Comment

Webcam hack shows vulnerability of connected devices

Following the news announced by Philip Hammond, Chancellor of the Exchequer, that the UK government will invest £1.9bn in a new National Cyber Security Strategy, the hacking threat clearly needs to be taken seriously at all levels.

In October, a massive hack executed via millions of web cameras, printers and baby monitors hijacked by a botnet made worldwide news after it had taken down some very high-profile websites.

The incident, described as the largest denial-of-service attack to date, sparked concerns about the cyber security (or lack thereof) of Internet-of-Things (IoT) devices and connected home technology.

The 1.2Tbit/s attack targeted primarily the American domain name service provider and internet infrastructure operator Dyn. The firm’s clients, including Twitter, Paypal, Spotify, Amazon, CNN, and the Wall Street Journal found their websites inaccessible by users on the US east coast and in Europe.

Described by Reuters as ‘a stunning breach of global internet stability’, the attack came as no surprise to cyber-security experts, who have been complaining for years about the vulnerability of IoT technology and the lack of manufacturers’ consideration.

“The inherent lack of security focus exhibited by IoT vendors has suggested this day has been coming for a long time,” Chester Wisniewski, senior security advisor at cyber-security firm Sophos, told E&T. “What surprised many of us was that it was accomplished by attacking a DNS provider. Attacks like the one on krebsonsecurity.com and OVH are more indicative of past behaviour, and going after a third party as large as Dyn was both surprising and extremely concerning.”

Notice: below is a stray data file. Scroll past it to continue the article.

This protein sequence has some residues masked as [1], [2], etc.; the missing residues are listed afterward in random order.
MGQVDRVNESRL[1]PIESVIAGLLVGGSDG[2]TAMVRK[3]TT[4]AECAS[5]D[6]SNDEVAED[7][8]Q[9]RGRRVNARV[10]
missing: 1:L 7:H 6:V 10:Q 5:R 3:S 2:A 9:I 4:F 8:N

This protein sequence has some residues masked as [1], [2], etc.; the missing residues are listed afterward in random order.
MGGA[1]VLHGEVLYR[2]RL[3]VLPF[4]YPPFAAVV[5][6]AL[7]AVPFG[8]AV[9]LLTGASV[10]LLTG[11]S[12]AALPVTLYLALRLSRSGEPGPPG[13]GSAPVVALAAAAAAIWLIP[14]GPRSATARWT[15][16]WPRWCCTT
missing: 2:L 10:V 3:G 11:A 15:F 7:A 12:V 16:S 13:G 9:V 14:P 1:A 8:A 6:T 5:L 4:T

The attack was executed through malware called Mirai, which turns Linux-based devices into remotely controlled bots. Mirai, Japanese for future, scans the internet for IP addresses of IoT gadgets and logs into them using a table of factory default usernames and passwords. Once under Mirai’s spell, the affected device keeps functioning normally but secretly monitors a command and control server that instructs it to start sending data packets to the target of the attack.

Chinese webcam maker Hangzhou Xiongmai Technology has recalled 10,000 devices in the wake of the attack and urged users to update their passwords. However, the problem extends far beyond one manufacturer.

“Sadly, most of these vulnerabilities cannot be addressed as we rushed headlong into deploying these allegedly ‘smart’ things without any consideration for their liabilities,” said Wisniewski. “The horse has left the barn. All we can do now is to try to prevent future incidents by learning from our errors.”

Most of these systems are not designed to be updated and can’t even have their passwords changed. That, unfortunately, involves Wi-Fi routers, the gateways of every home and office network, which can also be targeted by Mirai.

“If you look at an average router you can buy from a shop, it comes with firmware that is not designed to ever be updated,” said Ondrej Filip, CEO of Czech domain administrator NIC.cz, which has recently launched what it describes as the world’s first hack-proof router.